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As Pill Abuse and Deaths Intensified, The DEA Boosted Painkiller Supply

An epidemic of Oxycodone abuse has struck America in the last decade, but as law enforcement locked up street pushers and corrupt doctors, the DEA gave Big Pharma the go-ahead.
 
 
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 An epidemic of Oxycodone abuse has struck America in the last decade. The number of emergency room visits stemming from non-medical abuse of the narcotic prescription painkiller drug rose by 256 percent between 2004 and 2009, according to the U.S. government’s Drug Abuse Warning Network.

In March 2010, Washington state Attorney General Rob McKenna said his state was “losing more people to prescription drug overdoses in a typical year than to traffic accidents.” In Florida, the Medical Examiners commission found more than 1,500 people died of Oxycodone overdose  in 2010, a four-fold increase over the 350 who died in 2005. The supply of Oxycodone, says Jim Hall, director of the Center for the Study and Prevention of Substance Abuse at Nova Southeastern University, went “far beyond the legitimate medical need of the state.”

The epidemic is not likely to abate soon. The explosion of pain management clinics in Florida, dubbed “pill mills,” prompted the state Legislature last year to close a loophole that had allowed physicians to fill Oxy prescriptions on the spot. Authorities say a half-billion doses of Oxycodone and its generic equivalents were distributed in the state during 2009 alone. An unknown number wound up in the hands of “patients” who had come from out of state to have prescriptions filled by multiple pill mills, before driving home to resell the pills on the black market.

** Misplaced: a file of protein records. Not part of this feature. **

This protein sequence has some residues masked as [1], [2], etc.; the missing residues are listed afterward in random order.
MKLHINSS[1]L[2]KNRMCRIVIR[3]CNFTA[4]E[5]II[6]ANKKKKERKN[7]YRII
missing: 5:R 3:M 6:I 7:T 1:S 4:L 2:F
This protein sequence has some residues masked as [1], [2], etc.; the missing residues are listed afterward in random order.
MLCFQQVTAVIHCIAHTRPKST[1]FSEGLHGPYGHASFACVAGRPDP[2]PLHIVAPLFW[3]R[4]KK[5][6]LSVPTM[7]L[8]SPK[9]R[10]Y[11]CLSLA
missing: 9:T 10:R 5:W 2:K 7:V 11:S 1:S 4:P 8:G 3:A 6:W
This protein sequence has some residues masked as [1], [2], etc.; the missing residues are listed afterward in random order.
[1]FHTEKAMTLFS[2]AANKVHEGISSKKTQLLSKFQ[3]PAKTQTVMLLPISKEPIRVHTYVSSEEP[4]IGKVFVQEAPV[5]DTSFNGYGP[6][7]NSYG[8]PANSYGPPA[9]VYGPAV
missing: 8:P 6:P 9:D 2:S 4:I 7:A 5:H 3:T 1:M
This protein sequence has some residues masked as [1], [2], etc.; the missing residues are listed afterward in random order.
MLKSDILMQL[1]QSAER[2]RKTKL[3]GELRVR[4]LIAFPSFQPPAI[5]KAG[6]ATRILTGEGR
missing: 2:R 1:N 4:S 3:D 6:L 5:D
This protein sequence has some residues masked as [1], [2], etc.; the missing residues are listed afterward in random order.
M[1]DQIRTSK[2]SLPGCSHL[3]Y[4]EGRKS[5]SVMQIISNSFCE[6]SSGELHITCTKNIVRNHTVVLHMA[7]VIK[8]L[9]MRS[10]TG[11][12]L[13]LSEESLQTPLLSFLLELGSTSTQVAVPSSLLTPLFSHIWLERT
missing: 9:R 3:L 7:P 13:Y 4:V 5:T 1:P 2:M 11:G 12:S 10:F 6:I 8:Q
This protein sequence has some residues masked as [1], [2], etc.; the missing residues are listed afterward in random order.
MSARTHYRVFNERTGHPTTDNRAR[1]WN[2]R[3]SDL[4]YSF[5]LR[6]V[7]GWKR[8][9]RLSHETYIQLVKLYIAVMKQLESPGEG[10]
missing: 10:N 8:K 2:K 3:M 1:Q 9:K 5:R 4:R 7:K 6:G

The scope of damage wrought by Oxycodone’s oversupply in Florida is felt nationwide. In Maine, an official from the state’s Office of Substance Abuse sent me an internal spreadsheet showing that more than 4 million prescription painkiller pills had been legally prescribed by state physicians in 2010, five times the amount legally dispensed in 2006. Officials in Ohio went one step further, identifying the per capita amount of opioids being prescribed county-by-county. Jackson County, in the southern part of the state, won the alarming distinction of having more than 130 doses for every resident in 2010. The number of pills prescribed in Ohio has risen by 900 percent since 1997, a powerful indicator that the market for pills has become oversaturated.

“There’s just no way that there’s been a 900 percent increase in pain,” says Stacey Frohnapfel-Hasson, chief of communications for Ohio’s Department of Alcohol and Drug Addiction Services.

A 1,200 percent increase

One of the most disturbing things about the prescription pain pill abuse epidemic is that it could have been avoided, or at least mitigated, if the DEA had fulfilled the responsibilities vested in it under federal law.

That’s the view of Gene Haislip, who, until his retirement in 1997, spent 17 years as the head of a one of the least-publicized law enforcement entities in Washington: the Drug Enforcement Administration’s Office of Diversion Control.

“For those of us who devoted our careers to the DEA and drug enforcement, we really love the agency, but you can’t love them when they screw up,” Haislip told Salon. “You’ve got to have some kind of principles.”

It’s well known that narcotic prescription drugs sold in the United States must first be approved by U.S. Food and Drug Administration before they can be legally mass produced and marketed. Less known is the fact that the DEA – and specifically, the Office of Diversion Control – then has the power and responsibility to decide how much of a particular drug can be legally manufactured and sent to market each year.

The pharmaceutical companies that make Oxycodone and its two dozen generic equivalents — such as Endocodone, Oxyfast and Percocet — are required by law to present an annual application to the Office of Diversion Control seeking approval for a quota of the drug’s annual production. Should a company desire to manufacture more than the previous year, it must request an increase — and the DEA must approve.